As for Arrieta sticking around beyond 2017, though, the options appear pretty limited. We’ve talked a lot — well, I’ve written a lot and you may have read some of it — about what an extension would probably have to look like in order for it to be amenable to the Cubs, and it’s nothing to sneeze at. But I can’t see Arrieta and Scott Boras being satisfied with “settling” for what makes sense to the Cubs when it’s entirely possible they can get another team to make a huge splash.
Call it a consequence of my overactive intuition, but my first thought when the new salary was announced was that the speed with which the two sides agreed meant there’d be no significant talks on an extension. I took it as a sign that business had been concluded and that Arrieta would be opening up the bidding come November. And to hear him discuss it this past weekend, that’s exactly the case.
“The timeline is kind of coming to an end as far as leading up to free agency,” Arrieta admitted at CubsCon. “I am here for one more year and I am going to enjoy every moment of it. If (a deal) happens, it happens. I don’t know where we stand. I really don’t. We do have some time to maybe work something out. If it doesn’t, I will become a free agent.”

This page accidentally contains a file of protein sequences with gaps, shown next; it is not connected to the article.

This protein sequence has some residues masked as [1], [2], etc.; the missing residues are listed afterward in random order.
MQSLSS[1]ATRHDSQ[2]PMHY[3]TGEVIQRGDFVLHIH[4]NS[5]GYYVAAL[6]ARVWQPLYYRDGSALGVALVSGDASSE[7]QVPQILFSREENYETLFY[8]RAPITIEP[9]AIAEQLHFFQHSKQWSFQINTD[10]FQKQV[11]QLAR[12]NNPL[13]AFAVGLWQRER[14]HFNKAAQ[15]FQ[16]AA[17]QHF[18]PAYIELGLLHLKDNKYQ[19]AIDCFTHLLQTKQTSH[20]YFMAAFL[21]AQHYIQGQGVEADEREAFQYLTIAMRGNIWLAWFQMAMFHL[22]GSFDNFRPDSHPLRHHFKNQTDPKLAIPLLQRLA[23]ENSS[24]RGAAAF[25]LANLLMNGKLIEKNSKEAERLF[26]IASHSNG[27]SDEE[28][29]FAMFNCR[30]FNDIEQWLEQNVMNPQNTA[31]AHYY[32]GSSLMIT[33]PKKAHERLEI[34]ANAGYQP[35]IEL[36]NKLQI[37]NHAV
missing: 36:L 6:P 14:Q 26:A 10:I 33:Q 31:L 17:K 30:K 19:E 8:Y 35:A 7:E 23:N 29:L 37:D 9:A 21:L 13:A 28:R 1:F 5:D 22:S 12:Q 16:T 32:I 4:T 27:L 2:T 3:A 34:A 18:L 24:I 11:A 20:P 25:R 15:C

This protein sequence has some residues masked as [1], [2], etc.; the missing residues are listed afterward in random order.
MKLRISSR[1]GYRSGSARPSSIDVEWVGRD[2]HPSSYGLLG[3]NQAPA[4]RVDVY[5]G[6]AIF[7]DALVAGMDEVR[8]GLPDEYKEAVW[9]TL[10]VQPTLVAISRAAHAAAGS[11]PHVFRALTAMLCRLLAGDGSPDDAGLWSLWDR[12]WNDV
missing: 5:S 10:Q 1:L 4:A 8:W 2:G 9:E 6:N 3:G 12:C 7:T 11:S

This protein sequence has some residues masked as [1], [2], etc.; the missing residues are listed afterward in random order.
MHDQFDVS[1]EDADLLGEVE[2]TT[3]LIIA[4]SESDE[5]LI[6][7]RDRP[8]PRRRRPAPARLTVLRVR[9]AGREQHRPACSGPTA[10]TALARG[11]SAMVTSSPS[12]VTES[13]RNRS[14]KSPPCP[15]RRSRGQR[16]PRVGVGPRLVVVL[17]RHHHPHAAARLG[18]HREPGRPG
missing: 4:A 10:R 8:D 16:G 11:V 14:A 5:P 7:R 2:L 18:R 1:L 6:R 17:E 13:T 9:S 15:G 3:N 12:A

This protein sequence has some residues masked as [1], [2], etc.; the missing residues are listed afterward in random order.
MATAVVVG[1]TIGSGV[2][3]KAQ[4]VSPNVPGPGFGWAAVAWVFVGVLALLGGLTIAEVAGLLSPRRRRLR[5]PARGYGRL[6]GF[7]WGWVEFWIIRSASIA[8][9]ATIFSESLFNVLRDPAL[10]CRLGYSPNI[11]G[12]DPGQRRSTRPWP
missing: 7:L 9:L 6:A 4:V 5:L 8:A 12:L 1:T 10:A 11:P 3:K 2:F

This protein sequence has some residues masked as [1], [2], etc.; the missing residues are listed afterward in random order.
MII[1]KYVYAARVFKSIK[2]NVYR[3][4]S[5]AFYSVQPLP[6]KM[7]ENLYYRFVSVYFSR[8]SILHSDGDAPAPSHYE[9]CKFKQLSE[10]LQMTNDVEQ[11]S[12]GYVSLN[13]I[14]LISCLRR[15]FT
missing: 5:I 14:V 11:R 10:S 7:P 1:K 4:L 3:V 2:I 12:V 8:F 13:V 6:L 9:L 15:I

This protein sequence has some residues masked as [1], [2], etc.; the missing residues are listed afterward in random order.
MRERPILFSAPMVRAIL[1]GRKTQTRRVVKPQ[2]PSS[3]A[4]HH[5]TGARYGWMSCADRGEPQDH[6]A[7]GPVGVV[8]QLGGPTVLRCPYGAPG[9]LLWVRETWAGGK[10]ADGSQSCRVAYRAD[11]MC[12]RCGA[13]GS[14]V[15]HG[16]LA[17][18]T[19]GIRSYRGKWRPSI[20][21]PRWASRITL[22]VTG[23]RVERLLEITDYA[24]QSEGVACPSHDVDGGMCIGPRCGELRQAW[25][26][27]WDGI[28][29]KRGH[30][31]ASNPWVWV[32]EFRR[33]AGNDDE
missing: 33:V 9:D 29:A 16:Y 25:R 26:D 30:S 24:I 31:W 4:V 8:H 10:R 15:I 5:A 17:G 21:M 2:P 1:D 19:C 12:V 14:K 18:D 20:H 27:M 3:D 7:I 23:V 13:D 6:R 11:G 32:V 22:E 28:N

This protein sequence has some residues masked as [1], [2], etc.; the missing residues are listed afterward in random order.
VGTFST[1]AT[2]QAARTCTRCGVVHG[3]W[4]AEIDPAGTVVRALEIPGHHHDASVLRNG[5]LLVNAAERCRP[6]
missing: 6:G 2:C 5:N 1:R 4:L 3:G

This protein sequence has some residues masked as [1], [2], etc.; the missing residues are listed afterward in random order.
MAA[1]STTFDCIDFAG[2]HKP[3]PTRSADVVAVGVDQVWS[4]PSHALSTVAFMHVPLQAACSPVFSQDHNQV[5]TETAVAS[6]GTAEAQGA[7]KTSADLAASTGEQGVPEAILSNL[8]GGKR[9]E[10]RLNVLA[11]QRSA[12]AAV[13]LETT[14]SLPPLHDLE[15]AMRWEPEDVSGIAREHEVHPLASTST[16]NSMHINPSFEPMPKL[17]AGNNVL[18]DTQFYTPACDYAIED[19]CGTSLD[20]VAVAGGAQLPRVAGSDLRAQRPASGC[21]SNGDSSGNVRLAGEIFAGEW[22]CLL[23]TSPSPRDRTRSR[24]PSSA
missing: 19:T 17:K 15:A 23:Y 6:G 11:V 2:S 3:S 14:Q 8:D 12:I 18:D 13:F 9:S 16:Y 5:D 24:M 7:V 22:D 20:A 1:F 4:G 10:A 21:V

Maybe you read that as Arrieta saying he’s keeping the door open, and that’s cool. I hear lip service, along with the farting raspberry of that deflating balloon from earlier. But you know what, this situation may actually work out really well for the Cubs. They get to benefit from the contact-year performance of an ace-level pitcher and then get to let someone else write the big check.
It can be tempting, what with all the World Series feels and the massive loads of cash being mainlined straight into the organization’s veins, to want the Cubs to be the ones ponying up to keep Arrieta in the fold. And I’d agree if this was all taking place in a vacuum. As it is, though, we’re dealing with an environment that will grow increasingly toxic for teams that exceed the luxury tax threshold. Paying an(other) aging pitcher top-of-the-market AAV is going to make it really difficult to extend all those young core pieces.